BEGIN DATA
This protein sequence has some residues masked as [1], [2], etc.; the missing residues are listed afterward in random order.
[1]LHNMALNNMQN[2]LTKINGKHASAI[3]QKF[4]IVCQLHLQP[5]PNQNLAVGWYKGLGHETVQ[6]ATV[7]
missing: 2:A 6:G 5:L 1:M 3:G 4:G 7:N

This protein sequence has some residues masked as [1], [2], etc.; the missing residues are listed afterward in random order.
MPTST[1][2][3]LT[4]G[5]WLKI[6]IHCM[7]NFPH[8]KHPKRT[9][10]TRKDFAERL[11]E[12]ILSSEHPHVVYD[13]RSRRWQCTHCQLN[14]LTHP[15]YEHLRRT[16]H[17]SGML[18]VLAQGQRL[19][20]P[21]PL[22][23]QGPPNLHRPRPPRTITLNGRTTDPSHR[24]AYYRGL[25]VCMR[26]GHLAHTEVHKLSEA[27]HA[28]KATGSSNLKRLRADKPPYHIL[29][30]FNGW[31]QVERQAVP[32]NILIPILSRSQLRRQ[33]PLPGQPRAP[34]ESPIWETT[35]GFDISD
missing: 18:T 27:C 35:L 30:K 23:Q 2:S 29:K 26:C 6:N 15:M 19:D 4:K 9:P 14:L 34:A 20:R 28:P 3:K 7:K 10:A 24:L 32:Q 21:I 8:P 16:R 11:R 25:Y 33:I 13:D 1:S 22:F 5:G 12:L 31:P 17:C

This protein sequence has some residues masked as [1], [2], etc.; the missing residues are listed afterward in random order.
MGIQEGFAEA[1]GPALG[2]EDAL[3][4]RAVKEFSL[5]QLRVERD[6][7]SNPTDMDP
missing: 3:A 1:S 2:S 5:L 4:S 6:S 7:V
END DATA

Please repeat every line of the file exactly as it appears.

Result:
This protein sequence has some residues masked as [1], [2], etc.; the missing residues are listed afterward in random order.
[1]LHNMALNNMQN[2]LTKINGKHASAI[3]QKF[4]IVCQLHLQP[5]PNQNLAVGWYKGLGHETVQ[6]ATV[7]
missing: 2:A 6:G 5:L 1:M 3:G 4:G 7:N

This protein sequence has some residues masked as [1], [2], etc.; the missing residues are listed afterward in random order.
MPTST[1][2][3]LT[4]G[5]WLKI[6]IHCM[7]NFPH[8]KHPKRT[9][10]TRKDFAERL[11]E[12]ILSSEHPHVVYD[13]RSRRWQCTHCQLN[14]LTHP[15]YEHLRRT[16]H[17]SGML[18]VLAQGQRL[19][20]P[21]PL[22][23]QGPPNLHRPRPPRTITLNGRTTDPSHR[24]AYYRGL[25]VCMR[26]GHLAHTEVHKLSEA[27]HA[28]KATGSSNLKRLRADKPPYHIL[29][30]FNGW[31]QVERQAVP[32]NILIPILSRSQLRRQ[33]PLPGQPRAP[34]ESPIWETT[35]GFDISD
missing: 18:T 27:C 35:L 30:K 23:Q 2:S 29:K 26:C 6:N 15:M 19:D 4:K 9:P 14:L 34:A 20:R 28:P 3:K 7:K 10:A 24:L 32:Q 21:I 8:P 16:R 11:R 25:Y 33:I 13:D 1:S 22:F 5:G 12:L 31:P 17:C

This protein sequence has some residues masked as [1], [2], etc.; the missing residues are listed afterward in random order.
MGIQEGFAEA[1]GPALG[2]EDAL[3][4]RAVKEFSL[5]QLRVERD[6][7]SNPTDMDP
missing: 3:A 1:S 2:S 5:L 4:S 6:S 7:V